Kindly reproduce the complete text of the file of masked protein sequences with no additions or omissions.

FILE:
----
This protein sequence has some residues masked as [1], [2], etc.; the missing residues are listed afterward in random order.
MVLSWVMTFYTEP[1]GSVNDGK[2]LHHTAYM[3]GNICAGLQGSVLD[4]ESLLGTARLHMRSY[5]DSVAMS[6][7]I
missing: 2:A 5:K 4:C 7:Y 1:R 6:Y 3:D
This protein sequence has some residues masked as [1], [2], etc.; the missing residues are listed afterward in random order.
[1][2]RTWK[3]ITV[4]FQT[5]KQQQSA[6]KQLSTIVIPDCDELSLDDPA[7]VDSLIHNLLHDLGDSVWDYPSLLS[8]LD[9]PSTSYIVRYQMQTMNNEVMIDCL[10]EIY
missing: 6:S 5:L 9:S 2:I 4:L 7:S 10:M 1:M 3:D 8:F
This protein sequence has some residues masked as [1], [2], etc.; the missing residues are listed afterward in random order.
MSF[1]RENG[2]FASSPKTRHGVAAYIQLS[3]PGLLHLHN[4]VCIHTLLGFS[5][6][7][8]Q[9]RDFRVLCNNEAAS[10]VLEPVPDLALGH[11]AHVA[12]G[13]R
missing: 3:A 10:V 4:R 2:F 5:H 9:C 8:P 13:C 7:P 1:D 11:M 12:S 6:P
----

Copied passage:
This protein sequence has some residues masked as [1], [2], etc.; the missing residues are listed afterward in random order.
MVLSWVMTFYTEP[1]GSVNDGK[2]LHHTAYM[3]GNICAGLQGSVLD[4]ESLLGTARLHMRSY[5]DSVAMS[6][7]I
missing: 2:A 5:K 4:C 7:Y 1:R 6:Y 3:D
This protein sequence has some residues masked as [1], [2], etc.; the missing residues are listed afterward in random order.
[1][2]RTWK[3]ITV[4]FQT[5]KQQQSA[6]KQLSTIVIPDCDELSLDDPA[7]VDSLIHNLLHDLGDSVWDYPSLLS[8]LD[9]PSTSYIVRYQMQTMNNEVMIDCL[10]EIY
missing: 6:S 5:L 9:S 2:I 4:L 7:S 10:M 1:M 3:D 8:F
This protein sequence has some residues masked as [1], [2], etc.; the missing residues are listed afterward in random order.
MSF[1]RENG[2]FASSPKTRHGVAAYIQLS[3]PGLLHLHN[4]VCIHTLLGFS[5][6][7][8]Q[9]RDFRVLCNNEAAS[10]VLEPVPDLALGH[11]AHVA[12]G[13]R
missing: 3:A 10:V 4:R 2:F 5:H 9:C 8:P 13:C 7:P 1:D 11:M 12:S 6:P